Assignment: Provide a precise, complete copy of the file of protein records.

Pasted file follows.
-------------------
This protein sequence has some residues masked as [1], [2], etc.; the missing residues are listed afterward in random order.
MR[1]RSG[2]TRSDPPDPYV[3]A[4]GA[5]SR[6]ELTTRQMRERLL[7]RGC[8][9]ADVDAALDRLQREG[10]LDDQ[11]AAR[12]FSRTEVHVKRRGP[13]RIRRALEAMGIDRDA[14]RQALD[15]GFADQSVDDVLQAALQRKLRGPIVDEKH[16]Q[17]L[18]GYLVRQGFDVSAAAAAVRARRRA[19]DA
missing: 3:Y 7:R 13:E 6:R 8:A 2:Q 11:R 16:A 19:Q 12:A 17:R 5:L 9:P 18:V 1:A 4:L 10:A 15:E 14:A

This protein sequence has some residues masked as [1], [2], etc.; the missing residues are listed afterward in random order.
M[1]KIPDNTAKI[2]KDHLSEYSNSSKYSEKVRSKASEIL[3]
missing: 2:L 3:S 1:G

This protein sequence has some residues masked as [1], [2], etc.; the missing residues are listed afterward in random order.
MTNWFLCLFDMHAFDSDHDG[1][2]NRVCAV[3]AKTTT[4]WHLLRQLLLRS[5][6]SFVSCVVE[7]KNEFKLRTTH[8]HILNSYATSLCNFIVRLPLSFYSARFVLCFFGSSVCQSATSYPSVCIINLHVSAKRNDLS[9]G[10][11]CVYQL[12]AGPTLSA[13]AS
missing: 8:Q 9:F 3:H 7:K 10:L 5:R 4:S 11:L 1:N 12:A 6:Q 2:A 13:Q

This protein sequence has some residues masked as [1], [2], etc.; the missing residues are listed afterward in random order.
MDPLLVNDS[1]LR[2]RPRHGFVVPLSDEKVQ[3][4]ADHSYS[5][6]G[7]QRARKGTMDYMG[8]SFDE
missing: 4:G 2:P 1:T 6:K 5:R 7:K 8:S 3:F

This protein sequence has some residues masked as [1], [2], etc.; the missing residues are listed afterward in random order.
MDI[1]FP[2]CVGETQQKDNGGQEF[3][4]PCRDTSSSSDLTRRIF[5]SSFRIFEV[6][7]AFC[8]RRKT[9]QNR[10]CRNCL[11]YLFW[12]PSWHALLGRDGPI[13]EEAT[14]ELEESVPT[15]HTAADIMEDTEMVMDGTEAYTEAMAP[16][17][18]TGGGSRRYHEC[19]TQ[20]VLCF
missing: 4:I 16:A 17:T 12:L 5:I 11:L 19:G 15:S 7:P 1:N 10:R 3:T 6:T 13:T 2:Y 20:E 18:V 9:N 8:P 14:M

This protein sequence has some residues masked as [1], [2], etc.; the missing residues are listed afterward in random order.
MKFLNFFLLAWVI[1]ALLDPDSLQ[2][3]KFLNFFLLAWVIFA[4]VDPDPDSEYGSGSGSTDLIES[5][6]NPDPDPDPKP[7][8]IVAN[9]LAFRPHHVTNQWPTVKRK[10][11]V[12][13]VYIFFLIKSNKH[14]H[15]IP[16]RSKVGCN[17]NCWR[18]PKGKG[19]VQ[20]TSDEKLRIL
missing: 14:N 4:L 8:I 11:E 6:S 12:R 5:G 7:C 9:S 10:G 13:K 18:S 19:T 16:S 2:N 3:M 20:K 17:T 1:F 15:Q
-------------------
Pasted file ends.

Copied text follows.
This protein sequence has some residues masked as [1], [2], etc.; the missing residues are listed afterward in random order.
MR[1]RSG[2]TRSDPPDPYV[3]A[4]GA[5]SR[6]ELTTRQMRERLL[7]RGC[8][9]ADVDAALDRLQREG[10]LDDQ[11]AAR[12]FSRTEVHVKRRGP[13]RIRRALEAMGIDRDA[14]RQALD[15]GFADQSVDDVLQAALQRKLRGPIVDEKH[16]Q[17]L[18]GYLVRQGFDVSAAAAAVRARRRA[19]DA
missing: 3:Y 7:R 13:E 6:R 8:A 2:Q 11:R 16:A 19:Q 12:A 17:R 5:L 9:P 18:V 1:A 4:L 10:A 15:E 14:A

This protein sequence has some residues masked as [1], [2], etc.; the missing residues are listed afterward in random order.
M[1]KIPDNTAKI[2]KDHLSEYSNSSKYSEKVRSKASEIL[3]
missing: 2:L 3:S 1:G

This protein sequence has some residues masked as [1], [2], etc.; the missing residues are listed afterward in random order.
MTNWFLCLFDMHAFDSDHDG[1][2]NRVCAV[3]AKTTT[4]WHLLRQLLLRS[5][6]SFVSCVVE[7]KNEFKLRTTH[8]HILNSYATSLCNFIVRLPLSFYSARFVLCFFGSSVCQSATSYPSVCIINLHVSAKRNDLS[9]G[10][11]CVYQL[12]AGPTLSA[13]AS
missing: 8:Q 9:F 3:H 7:K 10:L 5:R 4:S 11:L 1:N 12:A 6:Q 2:A 13:Q

This protein sequence has some residues masked as [1], [2], etc.; the missing residues are listed afterward in random order.
MDPLLVNDS[1]LR[2]RPRHGFVVPLSDEKVQ[3][4]ADHSYS[5][6]G[7]QRARKGTMDYMG[8]SFDE
missing: 4:G 2:P 1:T 6:K 5:R 7:K 8:S 3:F

This protein sequence has some residues masked as [1], [2], etc.; the missing residues are listed afterward in random order.
MDI[1]FP[2]CVGETQQKDNGGQEF[3][4]PCRDTSSSSDLTRRIF[5]SSFRIFEV[6][7]AFC[8]RRKT[9]QNR[10]CRNCL[11]YLFW[12]PSWHALLGRDGPI[13]EEAT[14]ELEESVPT[15]HTAADIMEDTEMVMDGTEAYTEAMAP[16][17][18]TGGGSRRYHEC[19]TQ[20]VLCF
missing: 4:I 16:A 17:T 12:L 5:I 11:L 19:G 15:S 7:P 1:N 10:R 3:T 6:T 13:T 2:Y 20:E 18:V 9:N 8:P 14:M

This protein sequence has some residues masked as [1], [2], etc.; the missing residues are listed afterward in random order.
MKFLNFFLLAWVI[1]ALLDPDSLQ[2][3]KFLNFFLLAWVIFA[4]VDPDPDSEYGSGSGSTDLIES[5][6]NPDPDPDPKP[7][8]IVAN[9]LAFRPHHVTNQWPTVKRK[10][11]V[12][13]VYIFFLIKSNKH[14]H[15]IP[16]RSKVGCN[17]NCWR[18]PKGKG[19]VQ[20]TSDEKLRIL
missing: 14:N 4:L 8:I 11:E 6:S 12:R 5:G 7:C 9:S 10:G 13:K 18:S 19:T 16:S 2:N 3:M 20:K 17:T 1:F 15:Q